I asked my dead father,
who lived I knew not where,
to forgive me,
even as I’d never asked for David’s,
for not once had I ever sinned against him.
My pain was swallowed up in the light of his presence,
the sting of the death of Mother’s memory, gone—
all because of the light of his love.
I’d seen what I’d been allowed to see,
heard what I’d been allowed to hear.
The artist in David had painted a pretty picture,
the pianist, in Mother,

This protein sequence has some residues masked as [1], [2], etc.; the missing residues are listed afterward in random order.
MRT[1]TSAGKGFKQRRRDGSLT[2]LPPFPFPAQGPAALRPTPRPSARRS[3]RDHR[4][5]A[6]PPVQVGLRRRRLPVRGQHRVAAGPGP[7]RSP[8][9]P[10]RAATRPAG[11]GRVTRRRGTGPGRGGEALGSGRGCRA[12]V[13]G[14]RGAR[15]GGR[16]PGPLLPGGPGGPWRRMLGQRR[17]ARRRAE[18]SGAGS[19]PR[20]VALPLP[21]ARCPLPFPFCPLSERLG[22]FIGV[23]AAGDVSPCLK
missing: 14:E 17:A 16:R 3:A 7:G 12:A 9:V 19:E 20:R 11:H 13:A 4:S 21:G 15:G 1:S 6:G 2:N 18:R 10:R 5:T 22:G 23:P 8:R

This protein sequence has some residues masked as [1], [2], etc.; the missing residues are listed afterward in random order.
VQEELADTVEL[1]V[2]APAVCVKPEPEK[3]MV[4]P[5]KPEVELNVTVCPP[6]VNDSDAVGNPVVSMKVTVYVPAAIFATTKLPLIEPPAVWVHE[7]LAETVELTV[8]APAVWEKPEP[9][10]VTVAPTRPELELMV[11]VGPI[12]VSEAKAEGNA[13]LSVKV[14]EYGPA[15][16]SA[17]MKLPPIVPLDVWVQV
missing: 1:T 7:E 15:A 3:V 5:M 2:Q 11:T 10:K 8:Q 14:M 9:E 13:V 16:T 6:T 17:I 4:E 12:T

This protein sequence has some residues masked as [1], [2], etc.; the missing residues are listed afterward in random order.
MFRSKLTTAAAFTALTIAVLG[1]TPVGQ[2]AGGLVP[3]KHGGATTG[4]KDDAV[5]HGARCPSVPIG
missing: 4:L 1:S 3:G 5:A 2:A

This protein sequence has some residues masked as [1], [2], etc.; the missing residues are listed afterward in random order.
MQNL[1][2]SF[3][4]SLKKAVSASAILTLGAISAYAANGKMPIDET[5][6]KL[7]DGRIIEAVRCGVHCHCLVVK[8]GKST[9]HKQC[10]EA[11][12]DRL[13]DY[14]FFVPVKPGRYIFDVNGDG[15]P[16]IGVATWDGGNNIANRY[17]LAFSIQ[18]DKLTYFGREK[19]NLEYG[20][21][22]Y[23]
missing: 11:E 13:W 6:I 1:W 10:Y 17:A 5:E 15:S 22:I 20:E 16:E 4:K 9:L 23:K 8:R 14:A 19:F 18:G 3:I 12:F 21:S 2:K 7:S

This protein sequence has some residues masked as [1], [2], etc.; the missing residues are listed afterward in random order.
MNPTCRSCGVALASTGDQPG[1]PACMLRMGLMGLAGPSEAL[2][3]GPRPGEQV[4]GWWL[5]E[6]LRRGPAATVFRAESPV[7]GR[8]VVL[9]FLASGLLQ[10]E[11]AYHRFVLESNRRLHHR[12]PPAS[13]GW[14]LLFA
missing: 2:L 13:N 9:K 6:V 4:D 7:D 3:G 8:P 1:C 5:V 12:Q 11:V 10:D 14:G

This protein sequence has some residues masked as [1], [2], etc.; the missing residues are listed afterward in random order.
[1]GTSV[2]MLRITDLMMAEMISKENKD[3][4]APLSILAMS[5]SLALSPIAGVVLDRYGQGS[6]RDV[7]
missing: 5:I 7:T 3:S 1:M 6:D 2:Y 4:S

this score that had underscored the strange play
that was my life—
a life that had been a Hallmark greeting card,
personalized in cursive,
tea-stained at the edges,
protected in a pretty envelope.
The Protestants had “True Love Waits” rings,
the Mormons, CTR, for “Choose the Right.”
They were purity rings, & nothing more.
Purity rings & purity balls,
with chastity placed on a girl’s
Orgasms were something mysterious—
often by the inexperienced.